"I desire to be informed whether, under the provision above referred to (act of June 28, 1905, 32 Stat., 481) and in view of the fact that I am compelled to pay the same for unbound as for the bound products, and from the further fact that certain portions of the files are patented, I am authorized to purchase the complete loose-leaf ledgers.'

""

I am of the opinion that the ledgers referred to are blank books within the meaning of the act of January 12, 1895, supra, and must be procured of the Government Printing Office. (11 Comp. Dec., 199, 201; 5 Comp. Dec., 184.)

It appears that certain portions of the files are patented and that if you should purchase the binders and sheets necessary to produce the completed books you would not be able to do the work even if the necessary machinery could be obtained.

There remains but two ways in which you can furnish the book, viz, first, by purchasing the completed work; second, by purchasing the right to use the patented device if this could be done.

It was decided by this Office prior to the act of June 28, 1902, supra, that you are authorized to purchase the use of the patented devices (5 Comp. Dec., 184, 185). It was further decided in the same case "that the fact that the Public Printer can not furnish the printing and binding in the particular form desired will not authorize the procurement of the work

elsewhere. (Bowler, 1 Comp. Dec., 269.) Clearly, if by the use of any proper means within his power the Public Printer can furnish the work required, the procurement of the work elsewhere would not be authorized."

The act of June 28, 1902, supra, however, authorizes you

to

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"procure and supply complete manifold blanks, books, and forms required in duplicating processes, and also complete patented devices with which to file money-order statements or other uniform official papers and charge such supplies to the allotment for printing and binding of the Department *requiring the same."

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Under this act you may procure a complete device, as distinguished from the use of the patent to produce it.

I am of the opinion that the device as to the portions of the files that is patented is a patented device within the meaning of the act of June 28, 1902, supra, which you are authorized to procure. This patented portion also affects the price of the whole to the extent that the unbound product can only be bought at the same price that you would have to pay for the bound product.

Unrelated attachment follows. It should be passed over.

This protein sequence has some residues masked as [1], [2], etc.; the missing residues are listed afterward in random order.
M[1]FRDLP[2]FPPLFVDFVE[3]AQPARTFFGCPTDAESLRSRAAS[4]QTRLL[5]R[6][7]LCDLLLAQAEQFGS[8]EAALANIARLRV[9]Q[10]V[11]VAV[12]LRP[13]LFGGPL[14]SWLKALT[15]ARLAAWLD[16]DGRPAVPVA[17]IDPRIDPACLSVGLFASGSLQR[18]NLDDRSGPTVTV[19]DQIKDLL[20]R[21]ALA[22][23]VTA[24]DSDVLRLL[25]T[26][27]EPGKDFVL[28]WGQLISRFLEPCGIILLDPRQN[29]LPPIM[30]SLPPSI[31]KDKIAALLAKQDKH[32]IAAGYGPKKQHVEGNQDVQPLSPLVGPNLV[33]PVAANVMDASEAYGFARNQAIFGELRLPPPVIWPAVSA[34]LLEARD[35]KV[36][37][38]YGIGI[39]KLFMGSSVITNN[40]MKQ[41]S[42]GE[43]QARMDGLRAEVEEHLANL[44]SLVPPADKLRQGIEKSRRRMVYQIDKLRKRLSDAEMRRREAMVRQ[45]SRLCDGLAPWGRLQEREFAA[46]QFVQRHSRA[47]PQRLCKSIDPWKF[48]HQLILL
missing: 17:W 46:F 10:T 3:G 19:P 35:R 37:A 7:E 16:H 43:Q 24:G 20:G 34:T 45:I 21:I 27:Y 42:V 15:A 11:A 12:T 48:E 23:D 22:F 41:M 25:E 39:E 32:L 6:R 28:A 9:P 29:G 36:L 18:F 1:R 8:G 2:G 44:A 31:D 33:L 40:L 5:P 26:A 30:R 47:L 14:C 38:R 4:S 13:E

This being true, I am of the opinion that the purchase of the complete loose-leaf ledgers is a purchase of a patented device within the meaning of the act of June 28, 1902.

You are therefore authorized to procure and supply them to the Department of Justice and charge the cost thereof to allotment of said Department.

The decisions of this office of November 21, 1898 (MS. Dec., vol. 7, p. 897), and of February 7, 1902 (MS. Dec., vol. 20, 461), were rendered before the passage of the act of June 28, 1902, and do not apply.

PAY OF AIDS TO THE ADMIRAL OF THE NAVY.

The provision in section 1096, Revised Statutes, that an aid to the General of the Army shall have the rank of colonel, does not apply to aids to the Admiral of the Navy, and the latter are not entitled, therefore, to any higher pay than that of their office and rank.

(Decision by Acting Comptroller Mitchell, June 8, 1905.)

The Auditor for the Navy Department submits for approval, disapproval, or modification the following decision:

"Lieut. Harry H. Caldwell, U. S. Navy, has presented to this Office a claim for increased pay while serving as aid to the Admiral of the Navy, as follows:

"1. "For difference between the pay of a lieutenant (junior grade) and the pay of a captain of the Navy, from July 1, 1899, to December 28, 1899."

"2. For the difference between my pay as a lieutenant and the pay of a captain in the Navy from December 27, 1899, to October 8, 1900.'

"This claim is based upon sections 1096 and 1261 of the Revised Statutes as applicable to the Navy by the personnel act. I served as aid to Admiral Dewey under orders dated July 1, 1899.'

"The following is a copy of his orders to duty as aid to Admiral Dewey:

"UNITED STATES FLAGSHIP OLYMPIA,
"AT SEA, LATITUDE 9-25' N.,
"LONGITUDE 68-10 E.,
"July 1, 1899.

"SIR: You are hereby assigned to duty as aid to the Admiral.

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"Very respectfully,

GEORGE DEWEY,

"Admiral U. S. Navy, Commander-in-Chief."

"The following is a copy of his orders detaching him from duty on the staff of Admiral Dewey, U. S. Navy, on board the U. S. S. Olympia, and ordering him to report to Admiral Dewey, at the Navy Department, dated October 4, 1899:

"NAVY DEPARTMENT,

"Washington, October 4, 1899. "SIR: You are hereby detached from duty on the staff of Admiral George Dewey, U. S. Navy, on board the U. S. S. Olympia, and from such other duty as may have been assigned you, will proceed to Washington, D. Č., and report to Admiral Dewey, at the Navy Department, for such duty as he may assign you on his staff.

"This employment on shore duty is required by the public interests.

"Respectfully,

"Lieut. HARRY H. CALDWELL, U. S. NAVY,

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JOHN D. LONG,

"Secretary.

U. S. S. Olympia.”

"The indorsement on the order shows that he reported to Admiral Dewey at Washington, D. C., October 5, 1899, and was assigned to duty as aid.

"In accordance with the orders of the Secretary of the Navy dated October 6, 1900, Lieutenant Caldwell was detached from duty on the staff of Admiral Dewey and ordered to New